Too Often, Politicians Pick Their VotersRoundup
tags: elections, political history, democracy, Gerrymandering, apportionment, Redistricting
Warren E. Milteer Jr. is author of the forthcoming book, Beyond Slavery’s Shadow: Free People of Color in the South (UNC Press) and assistant professor of history at the University of North Carolina at Greensboro.
Across the country, from Texas to Florida, conservative lawmakers are working to make access to the ballot more difficult, enacting measures that reduce voting hours, limit opportunities for voter registration and purge the voting rolls. Rather than changing their messages or policy proposals to appeal to more voters, they have used their disproportionate power at the state level to create legislative districts and voting rules that almost guarantee them control of their state legislatures and congressional delegations.
Politicians’ attempts to remain in power by selectively culling or enlarging the electorate — in other words, by picking their voters instead of the voters picking their representatives — is nothing new in American politics. The fact that the Constitution permits state lawmakers to send a set number of representatives to Congress and an equal number of electors to the electoral college every four years, no matter how many of their citizens participate in each election, encourages such behavior while destroying confidence in democracy in the process.
While some historians have looked at the earliest decades of the United States under the Constitution as a moment of expanding political rights, especially for White men, a closer examination of political changes during the late 18th and early 19th centuries reveals a more complicated story. In fact, politicians trying to pick their voters both expanded and contracted voting access over time.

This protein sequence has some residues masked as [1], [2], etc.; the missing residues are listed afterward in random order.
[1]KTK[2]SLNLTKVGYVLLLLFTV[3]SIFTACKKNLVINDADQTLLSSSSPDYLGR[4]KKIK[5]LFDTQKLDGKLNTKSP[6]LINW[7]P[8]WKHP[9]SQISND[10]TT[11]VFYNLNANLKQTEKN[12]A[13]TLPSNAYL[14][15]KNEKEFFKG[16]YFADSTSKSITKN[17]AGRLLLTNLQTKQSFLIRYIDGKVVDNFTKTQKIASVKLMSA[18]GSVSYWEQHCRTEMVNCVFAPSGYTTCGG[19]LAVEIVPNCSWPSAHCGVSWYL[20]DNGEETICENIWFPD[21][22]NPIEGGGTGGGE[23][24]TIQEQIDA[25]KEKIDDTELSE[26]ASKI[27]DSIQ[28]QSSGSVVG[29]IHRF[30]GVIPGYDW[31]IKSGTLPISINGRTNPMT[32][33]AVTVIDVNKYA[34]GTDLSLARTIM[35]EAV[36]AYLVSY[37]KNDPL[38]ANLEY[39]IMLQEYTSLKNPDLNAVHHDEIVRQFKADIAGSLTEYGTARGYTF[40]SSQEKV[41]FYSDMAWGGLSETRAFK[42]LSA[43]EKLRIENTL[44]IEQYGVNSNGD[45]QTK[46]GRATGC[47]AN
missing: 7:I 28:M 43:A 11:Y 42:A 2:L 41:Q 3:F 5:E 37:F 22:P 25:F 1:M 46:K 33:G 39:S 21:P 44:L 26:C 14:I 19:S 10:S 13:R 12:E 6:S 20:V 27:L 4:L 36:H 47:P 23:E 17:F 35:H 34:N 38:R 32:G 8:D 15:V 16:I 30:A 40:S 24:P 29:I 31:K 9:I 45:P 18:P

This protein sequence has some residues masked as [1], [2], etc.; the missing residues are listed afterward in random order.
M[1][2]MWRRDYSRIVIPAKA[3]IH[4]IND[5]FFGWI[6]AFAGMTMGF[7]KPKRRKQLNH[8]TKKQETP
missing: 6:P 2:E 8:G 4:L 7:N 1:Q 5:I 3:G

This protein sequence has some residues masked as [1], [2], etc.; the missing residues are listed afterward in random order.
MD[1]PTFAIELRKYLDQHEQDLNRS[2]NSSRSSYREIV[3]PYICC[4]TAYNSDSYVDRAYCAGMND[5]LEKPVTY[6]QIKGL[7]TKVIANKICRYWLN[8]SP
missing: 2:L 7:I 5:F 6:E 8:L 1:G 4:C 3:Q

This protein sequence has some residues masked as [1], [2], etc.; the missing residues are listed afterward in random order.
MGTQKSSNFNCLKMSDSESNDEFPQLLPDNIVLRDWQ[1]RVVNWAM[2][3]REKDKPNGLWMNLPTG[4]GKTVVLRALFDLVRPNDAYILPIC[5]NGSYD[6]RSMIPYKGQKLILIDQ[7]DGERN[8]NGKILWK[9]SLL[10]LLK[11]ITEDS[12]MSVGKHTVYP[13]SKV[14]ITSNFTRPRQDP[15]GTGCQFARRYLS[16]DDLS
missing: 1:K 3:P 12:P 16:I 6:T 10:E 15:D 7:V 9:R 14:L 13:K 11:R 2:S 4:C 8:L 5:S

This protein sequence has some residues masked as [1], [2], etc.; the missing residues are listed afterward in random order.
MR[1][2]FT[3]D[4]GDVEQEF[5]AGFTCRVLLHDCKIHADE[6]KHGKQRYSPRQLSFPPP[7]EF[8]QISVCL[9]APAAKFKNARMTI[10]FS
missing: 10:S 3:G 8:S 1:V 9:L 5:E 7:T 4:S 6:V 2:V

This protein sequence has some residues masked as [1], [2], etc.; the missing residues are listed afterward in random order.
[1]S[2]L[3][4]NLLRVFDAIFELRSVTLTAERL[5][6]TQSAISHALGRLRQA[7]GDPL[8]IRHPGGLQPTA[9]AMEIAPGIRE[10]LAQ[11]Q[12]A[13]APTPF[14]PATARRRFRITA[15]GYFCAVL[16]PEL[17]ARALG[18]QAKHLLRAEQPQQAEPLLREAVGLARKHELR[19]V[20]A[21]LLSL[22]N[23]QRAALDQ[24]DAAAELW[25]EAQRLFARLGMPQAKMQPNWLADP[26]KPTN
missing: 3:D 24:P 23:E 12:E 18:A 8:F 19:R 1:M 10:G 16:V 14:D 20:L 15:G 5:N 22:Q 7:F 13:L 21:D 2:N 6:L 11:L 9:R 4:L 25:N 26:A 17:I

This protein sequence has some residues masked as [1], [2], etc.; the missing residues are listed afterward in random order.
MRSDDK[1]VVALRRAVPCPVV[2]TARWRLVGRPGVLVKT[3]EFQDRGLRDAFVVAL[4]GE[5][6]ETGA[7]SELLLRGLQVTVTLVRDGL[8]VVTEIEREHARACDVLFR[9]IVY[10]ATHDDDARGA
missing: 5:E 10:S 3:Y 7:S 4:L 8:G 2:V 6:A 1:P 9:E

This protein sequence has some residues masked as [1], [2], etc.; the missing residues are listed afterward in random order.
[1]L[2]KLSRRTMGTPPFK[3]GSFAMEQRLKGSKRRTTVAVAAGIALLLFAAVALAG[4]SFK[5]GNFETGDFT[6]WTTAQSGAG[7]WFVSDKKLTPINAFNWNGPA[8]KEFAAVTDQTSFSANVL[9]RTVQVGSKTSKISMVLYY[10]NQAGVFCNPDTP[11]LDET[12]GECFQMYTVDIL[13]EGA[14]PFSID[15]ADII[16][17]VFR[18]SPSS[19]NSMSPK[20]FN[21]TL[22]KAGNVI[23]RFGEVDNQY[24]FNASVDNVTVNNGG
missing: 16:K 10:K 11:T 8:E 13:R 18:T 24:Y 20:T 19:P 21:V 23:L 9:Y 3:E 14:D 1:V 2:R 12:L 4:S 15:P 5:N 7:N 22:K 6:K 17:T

From the nation’s earliest days, two models of voting existed, one that discriminated — primarily based on race — and one that did not. Political leaders in some states entrenched discrimination based on race, class and gender in their state constitutions. For example, the Revolutionary-era constitutions of Georgia and South Carolina restricted voting to White men with property. The original constitutions of other states, however, created a broader electorate. In North Carolina and Maryland, free men — regardless of their race — could vote.
What drove these decisions? In some cases, political judgments. Some politicians had already decided that their political destinies were more secure in a state in which only propertied White men had access to the polls.
As the 18th century turned into the 19th, lawmakers had time to observe the electoral process and decide how to make it work to their benefit. By 1800, the nation had two substantial political parties, the Federalists under the leadership of Alexander Hamilton, John Adams and others, and the Republicans (or Democratic Republicans) led by Thomas Jefferson. Politicians in both parties sought ways to cement their power at the state and local levels through party platforms and partisan newspapers — as well as the reshaping of the electorate.